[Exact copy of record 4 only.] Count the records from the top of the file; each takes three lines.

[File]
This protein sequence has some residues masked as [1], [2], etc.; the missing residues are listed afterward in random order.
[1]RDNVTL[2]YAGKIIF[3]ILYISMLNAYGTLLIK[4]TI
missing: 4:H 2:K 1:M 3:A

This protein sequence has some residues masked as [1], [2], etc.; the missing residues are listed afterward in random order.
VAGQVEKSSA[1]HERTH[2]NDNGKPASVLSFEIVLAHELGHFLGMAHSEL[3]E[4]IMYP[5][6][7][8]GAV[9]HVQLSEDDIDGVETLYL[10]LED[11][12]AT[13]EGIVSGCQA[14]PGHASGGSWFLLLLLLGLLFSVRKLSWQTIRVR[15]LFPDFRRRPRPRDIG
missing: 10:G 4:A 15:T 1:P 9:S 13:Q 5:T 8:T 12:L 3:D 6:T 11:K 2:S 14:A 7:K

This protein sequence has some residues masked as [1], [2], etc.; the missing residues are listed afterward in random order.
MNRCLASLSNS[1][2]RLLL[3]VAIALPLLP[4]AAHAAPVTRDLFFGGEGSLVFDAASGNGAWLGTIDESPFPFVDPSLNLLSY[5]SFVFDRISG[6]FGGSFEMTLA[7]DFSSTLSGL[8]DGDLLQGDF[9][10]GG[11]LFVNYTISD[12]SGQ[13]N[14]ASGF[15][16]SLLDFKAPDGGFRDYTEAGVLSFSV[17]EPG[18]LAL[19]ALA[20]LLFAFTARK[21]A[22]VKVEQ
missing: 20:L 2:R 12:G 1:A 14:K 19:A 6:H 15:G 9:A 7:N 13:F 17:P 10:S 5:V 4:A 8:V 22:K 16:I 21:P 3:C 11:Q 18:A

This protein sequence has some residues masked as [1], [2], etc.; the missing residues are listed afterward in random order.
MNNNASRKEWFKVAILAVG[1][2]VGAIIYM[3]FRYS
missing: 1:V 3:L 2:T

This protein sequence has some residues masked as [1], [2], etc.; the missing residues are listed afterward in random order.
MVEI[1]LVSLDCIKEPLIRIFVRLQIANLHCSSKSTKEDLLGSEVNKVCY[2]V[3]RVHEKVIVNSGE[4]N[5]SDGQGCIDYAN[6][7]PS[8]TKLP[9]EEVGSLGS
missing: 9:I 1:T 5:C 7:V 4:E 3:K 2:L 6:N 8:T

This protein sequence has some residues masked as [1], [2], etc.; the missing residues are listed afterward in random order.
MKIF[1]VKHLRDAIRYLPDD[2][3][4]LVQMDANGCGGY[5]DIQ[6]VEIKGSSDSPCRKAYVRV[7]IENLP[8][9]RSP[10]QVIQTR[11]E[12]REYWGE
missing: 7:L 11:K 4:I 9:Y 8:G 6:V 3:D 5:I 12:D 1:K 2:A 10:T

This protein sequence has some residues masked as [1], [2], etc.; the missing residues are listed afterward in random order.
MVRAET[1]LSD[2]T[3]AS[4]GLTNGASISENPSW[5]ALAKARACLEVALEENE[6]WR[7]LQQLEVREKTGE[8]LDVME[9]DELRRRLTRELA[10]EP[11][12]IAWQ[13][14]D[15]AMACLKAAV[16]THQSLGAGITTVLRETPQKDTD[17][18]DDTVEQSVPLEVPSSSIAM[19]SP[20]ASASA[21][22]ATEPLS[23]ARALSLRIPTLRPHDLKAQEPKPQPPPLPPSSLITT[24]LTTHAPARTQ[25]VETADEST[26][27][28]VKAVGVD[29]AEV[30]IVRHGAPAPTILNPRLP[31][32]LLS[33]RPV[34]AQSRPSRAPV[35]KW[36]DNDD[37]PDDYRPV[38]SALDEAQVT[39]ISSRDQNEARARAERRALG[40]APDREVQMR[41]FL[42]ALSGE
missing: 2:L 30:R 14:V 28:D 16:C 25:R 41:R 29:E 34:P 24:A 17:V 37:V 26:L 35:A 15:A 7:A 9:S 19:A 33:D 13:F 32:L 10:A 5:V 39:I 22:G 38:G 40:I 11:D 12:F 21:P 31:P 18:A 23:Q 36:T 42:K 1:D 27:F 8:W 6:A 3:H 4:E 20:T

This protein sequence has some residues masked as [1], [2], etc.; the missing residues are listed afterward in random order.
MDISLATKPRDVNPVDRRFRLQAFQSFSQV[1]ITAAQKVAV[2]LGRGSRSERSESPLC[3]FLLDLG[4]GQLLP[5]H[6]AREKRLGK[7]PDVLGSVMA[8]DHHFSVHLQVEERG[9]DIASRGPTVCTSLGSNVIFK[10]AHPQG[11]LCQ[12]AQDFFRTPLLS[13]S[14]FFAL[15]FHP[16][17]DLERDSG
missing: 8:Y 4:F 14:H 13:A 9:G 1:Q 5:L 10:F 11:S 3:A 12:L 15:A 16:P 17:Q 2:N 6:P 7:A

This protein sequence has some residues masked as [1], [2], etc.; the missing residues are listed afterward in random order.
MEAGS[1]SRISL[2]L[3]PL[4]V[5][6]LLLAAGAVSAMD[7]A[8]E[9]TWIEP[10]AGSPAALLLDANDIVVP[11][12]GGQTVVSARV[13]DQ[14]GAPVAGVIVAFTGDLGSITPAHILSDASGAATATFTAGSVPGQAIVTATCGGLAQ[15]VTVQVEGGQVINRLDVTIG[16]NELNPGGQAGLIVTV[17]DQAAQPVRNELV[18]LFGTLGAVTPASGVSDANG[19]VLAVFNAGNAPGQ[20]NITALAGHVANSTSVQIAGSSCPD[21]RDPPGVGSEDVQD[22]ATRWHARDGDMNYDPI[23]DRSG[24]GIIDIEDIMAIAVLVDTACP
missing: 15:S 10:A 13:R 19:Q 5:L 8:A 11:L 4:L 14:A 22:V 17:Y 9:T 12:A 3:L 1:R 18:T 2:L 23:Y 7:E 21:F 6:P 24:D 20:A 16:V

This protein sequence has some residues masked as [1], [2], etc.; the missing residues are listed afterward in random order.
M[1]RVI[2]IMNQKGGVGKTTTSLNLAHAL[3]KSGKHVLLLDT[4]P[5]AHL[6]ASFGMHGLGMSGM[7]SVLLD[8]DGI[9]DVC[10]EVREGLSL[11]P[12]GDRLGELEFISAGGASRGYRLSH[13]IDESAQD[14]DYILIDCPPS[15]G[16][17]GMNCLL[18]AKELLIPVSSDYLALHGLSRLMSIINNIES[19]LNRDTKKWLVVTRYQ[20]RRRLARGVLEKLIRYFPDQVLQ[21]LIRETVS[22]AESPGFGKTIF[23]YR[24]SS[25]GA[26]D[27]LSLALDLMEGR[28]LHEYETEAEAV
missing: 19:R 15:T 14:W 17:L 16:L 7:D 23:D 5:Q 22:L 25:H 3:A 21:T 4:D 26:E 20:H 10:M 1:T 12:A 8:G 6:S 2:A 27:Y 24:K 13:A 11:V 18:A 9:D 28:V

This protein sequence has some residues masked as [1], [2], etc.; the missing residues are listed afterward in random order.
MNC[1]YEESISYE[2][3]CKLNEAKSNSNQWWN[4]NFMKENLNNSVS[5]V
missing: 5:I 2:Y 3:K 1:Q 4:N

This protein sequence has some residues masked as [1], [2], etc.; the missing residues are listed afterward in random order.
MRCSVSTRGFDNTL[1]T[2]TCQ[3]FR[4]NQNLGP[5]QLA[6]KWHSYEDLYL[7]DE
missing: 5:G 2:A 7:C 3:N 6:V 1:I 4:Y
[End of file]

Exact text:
This protein sequence has some residues masked as [1], [2], etc.; the missing residues are listed afterward in random order.
MNNNASRKEWFKVAILAVG[1][2]VGAIIYM[3]FRYS
missing: 1:V 3:L 2:T